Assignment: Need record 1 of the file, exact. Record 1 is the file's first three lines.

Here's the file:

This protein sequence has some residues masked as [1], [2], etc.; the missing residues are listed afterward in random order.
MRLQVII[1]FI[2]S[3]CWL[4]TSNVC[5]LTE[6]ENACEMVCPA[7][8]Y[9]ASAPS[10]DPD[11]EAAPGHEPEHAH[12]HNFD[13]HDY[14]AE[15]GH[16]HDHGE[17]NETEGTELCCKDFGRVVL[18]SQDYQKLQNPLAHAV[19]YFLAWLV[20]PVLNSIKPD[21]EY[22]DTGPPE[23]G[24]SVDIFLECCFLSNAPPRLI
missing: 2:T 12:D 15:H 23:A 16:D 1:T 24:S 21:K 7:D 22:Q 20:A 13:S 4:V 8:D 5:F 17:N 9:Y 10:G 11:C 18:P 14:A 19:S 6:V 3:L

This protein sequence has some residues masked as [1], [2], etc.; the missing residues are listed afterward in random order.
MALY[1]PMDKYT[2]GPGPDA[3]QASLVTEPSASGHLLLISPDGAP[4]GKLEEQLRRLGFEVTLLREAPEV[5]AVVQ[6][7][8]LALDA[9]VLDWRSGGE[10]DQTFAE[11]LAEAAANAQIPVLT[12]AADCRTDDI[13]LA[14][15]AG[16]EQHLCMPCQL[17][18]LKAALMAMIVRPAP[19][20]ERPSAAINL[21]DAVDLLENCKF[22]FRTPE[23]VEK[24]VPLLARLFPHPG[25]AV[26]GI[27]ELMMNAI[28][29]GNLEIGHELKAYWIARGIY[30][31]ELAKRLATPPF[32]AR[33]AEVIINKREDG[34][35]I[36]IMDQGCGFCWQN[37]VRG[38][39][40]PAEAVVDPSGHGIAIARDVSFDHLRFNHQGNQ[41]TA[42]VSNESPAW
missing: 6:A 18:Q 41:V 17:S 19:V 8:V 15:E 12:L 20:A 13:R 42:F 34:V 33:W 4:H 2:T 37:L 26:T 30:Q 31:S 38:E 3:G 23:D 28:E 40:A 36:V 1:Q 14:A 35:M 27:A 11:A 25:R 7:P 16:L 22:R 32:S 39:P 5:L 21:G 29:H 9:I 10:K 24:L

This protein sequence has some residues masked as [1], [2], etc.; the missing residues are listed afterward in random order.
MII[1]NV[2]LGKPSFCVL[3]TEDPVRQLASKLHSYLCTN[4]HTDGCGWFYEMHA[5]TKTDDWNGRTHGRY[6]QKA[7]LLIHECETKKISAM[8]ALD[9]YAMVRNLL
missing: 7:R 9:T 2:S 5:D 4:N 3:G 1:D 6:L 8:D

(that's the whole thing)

This protein sequence has some residues masked as [1], [2], etc.; the missing residues are listed afterward in random order.
MRLQVII[1]FI[2]S[3]CWL[4]TSNVC[5]LTE[6]ENACEMVCPA[7][8]Y[9]ASAPS[10]DPD[11]EAAPGHEPEHAH[12]HNFD[13]HDY[14]AE[15]GH[16]HDHGE[17]NETEGTELCCKDFGRVVL[18]SQDYQKLQNPLAHAV[19]YFLAWLV[20]PVLNSIKPD[21]EY[22]DTGPPE[23]G[24]SVDIFLECCFLSNAPPRLI
missing: 2:T 12:D 15:H 23:A 16:D 1:T 24:S 21:K 7:D 22:Q 20:A 13:S 4:V 8:D 5:F 17:N 9:Y 10:G 11:C 18:P 14:A 19:S 6:V 3:L